Tagged with SQL
I've ported my XBoxGames Database (see this blog article for copies of the .mdf files) to SQL Azure and added OData support. You can find the feed here:
In Part 1 of this series I showed you how to create database schema with MSchema. Then in Part 2 I showed you how to use MGraph to create data to store the in the database along side database schema. In this last part, I will show you how to use the M tools to put the schema and data in the database. I use these tools to build my database during a build script.
The first thing we need to do is to compile the schema. You can do this with the m.exe tool that ships with the Oslo SDK. While many of the demo's I've seen have pushed the data into the Repository, I want to push it into a generalized database. (My site isn't ready to be build on top of Oslo since its going to be released quite soon so I am just using the MSchema stack to help me build the database). When we compile the schema we can tell the tool type of target we're going to aim for. In our case we will target TSQL instead of the repository. So the first call in my database build script is to build the schema like so:
If you have read Part 1 of this series, you have seen how to create types, collections and constraints using MSchema. Along with most database schemas, I find the need to create some amount of data to go along with those schemas. For my current project (our new web site), I wanted to have some small set of data that included some basic workshops and locations.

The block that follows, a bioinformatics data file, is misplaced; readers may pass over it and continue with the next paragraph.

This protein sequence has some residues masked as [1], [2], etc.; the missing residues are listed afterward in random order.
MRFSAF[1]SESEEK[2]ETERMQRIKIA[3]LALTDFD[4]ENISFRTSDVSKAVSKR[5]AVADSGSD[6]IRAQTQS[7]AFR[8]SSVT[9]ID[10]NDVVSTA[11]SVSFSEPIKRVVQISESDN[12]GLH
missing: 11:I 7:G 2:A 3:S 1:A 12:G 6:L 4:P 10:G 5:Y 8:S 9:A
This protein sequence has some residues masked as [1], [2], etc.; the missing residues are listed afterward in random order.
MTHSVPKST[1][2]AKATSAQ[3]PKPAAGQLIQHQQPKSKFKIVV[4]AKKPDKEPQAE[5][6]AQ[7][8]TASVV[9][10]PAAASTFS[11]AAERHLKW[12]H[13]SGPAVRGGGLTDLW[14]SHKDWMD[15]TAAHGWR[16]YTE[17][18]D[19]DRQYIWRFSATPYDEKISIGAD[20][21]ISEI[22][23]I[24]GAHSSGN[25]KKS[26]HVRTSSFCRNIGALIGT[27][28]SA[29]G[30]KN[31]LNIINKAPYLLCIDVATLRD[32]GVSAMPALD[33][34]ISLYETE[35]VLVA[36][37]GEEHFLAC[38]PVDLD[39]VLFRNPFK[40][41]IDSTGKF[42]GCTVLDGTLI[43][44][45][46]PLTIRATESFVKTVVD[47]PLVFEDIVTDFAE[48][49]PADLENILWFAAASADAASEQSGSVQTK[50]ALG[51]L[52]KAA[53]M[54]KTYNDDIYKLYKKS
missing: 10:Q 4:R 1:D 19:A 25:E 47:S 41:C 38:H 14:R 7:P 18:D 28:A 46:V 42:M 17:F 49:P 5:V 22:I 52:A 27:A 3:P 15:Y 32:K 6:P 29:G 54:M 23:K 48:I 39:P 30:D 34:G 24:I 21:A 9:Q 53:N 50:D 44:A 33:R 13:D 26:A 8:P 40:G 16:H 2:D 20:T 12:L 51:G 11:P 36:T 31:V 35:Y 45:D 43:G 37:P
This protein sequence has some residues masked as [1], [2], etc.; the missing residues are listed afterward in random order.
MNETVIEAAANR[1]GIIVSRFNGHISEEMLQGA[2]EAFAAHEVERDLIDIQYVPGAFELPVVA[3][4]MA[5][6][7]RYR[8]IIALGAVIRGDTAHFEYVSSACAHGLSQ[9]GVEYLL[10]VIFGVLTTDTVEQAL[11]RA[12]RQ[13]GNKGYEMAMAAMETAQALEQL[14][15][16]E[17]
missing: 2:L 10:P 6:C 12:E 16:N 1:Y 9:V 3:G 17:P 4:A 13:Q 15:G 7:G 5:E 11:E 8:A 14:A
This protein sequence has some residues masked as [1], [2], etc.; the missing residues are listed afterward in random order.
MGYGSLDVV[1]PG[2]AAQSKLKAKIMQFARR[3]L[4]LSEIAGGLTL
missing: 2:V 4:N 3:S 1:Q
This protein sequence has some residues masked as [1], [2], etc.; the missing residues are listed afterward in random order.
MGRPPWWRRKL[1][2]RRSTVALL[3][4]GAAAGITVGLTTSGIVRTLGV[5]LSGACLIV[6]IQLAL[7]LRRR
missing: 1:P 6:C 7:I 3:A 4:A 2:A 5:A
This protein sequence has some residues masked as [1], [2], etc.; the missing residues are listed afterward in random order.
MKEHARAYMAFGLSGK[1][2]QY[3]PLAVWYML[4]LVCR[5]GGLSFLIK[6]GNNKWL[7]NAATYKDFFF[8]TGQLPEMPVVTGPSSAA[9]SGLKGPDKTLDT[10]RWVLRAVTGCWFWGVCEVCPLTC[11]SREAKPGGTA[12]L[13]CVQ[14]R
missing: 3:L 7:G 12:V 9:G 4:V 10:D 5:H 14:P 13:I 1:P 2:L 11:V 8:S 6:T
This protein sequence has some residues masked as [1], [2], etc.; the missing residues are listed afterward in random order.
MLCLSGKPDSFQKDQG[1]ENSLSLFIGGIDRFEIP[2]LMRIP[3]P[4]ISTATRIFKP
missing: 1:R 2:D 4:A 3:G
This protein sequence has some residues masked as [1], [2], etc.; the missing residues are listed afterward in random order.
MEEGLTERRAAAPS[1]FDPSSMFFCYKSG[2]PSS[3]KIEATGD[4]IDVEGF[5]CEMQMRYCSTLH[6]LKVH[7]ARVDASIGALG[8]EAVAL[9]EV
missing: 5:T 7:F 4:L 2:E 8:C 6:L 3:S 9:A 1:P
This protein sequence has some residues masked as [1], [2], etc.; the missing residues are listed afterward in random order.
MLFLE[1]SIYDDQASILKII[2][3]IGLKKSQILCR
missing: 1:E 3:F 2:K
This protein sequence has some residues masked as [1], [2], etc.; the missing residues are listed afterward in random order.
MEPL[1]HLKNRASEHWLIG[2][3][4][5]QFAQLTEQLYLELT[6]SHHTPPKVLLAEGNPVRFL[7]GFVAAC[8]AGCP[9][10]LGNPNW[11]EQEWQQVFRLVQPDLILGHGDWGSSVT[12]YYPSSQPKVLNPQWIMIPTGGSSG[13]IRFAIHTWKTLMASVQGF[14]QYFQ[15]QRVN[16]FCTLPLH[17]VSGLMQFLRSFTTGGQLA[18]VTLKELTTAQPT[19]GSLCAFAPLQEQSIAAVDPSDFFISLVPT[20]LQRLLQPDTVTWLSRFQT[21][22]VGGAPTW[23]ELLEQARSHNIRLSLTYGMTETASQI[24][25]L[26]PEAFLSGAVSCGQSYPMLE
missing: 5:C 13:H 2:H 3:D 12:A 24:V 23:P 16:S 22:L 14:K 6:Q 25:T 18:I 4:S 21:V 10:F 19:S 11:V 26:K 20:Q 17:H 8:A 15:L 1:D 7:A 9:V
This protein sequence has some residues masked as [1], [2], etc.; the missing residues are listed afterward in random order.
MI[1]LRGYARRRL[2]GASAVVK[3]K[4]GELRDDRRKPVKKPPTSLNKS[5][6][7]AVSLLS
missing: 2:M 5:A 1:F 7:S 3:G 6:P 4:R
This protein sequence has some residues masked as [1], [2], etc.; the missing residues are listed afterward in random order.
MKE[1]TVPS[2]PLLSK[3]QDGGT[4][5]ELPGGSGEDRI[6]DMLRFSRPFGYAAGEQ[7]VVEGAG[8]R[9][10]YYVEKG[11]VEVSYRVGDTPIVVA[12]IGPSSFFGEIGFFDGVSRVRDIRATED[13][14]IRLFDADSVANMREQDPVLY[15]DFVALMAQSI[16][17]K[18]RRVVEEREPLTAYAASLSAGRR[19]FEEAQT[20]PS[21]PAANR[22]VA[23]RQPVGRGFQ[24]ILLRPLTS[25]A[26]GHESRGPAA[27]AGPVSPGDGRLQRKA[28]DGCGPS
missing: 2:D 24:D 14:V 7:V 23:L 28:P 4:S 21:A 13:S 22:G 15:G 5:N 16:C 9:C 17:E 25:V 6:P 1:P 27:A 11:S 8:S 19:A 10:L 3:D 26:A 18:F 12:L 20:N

To create the data we can use the MGraph language. MGraph is related to MSchema but is a way of describing concrete instances of data. To create an instance:
As most of you know, I run a small training company. We are in the midst of a re-write of our main website to allow for more cohesive registration and information about our classes. For this project, I am completely re-creating my database schema (as the old one was a bit 'off the cuff'). What a great opportunity to try out MSchema to build the new schema.
I am going to show you some features in three parts. In this first part I will show you how to define some interesting data types in MSchema. In the second part I will show you how to define your static or test data in MGraph that can be inserted into the database along with your schema. Then finally in the third part I will show you how to use the command-line tools to build your schema from the M files. Onto the first part!
I've spent much of the last couple of weeks trying to strengthen my LINQ knowledge. A friend of mine is one of the authors of a LINQ book so I figured it was a good match to dig deeper.
The book covers a lot of topics that emcompass LINQ including LINQ basics, but also LINQ to SQL, LINQ to XML. I like that it starts out with a discussion of the problem and doesn't dive directly into the solution. In addition, I think it teaches the technology without resorting to starting with database applications as the example. Anyone who has heard me talk about LINQ knows that I can't stand that LINQ to SQL is the wrong way to teach it to new people...they didn't fall into that trap.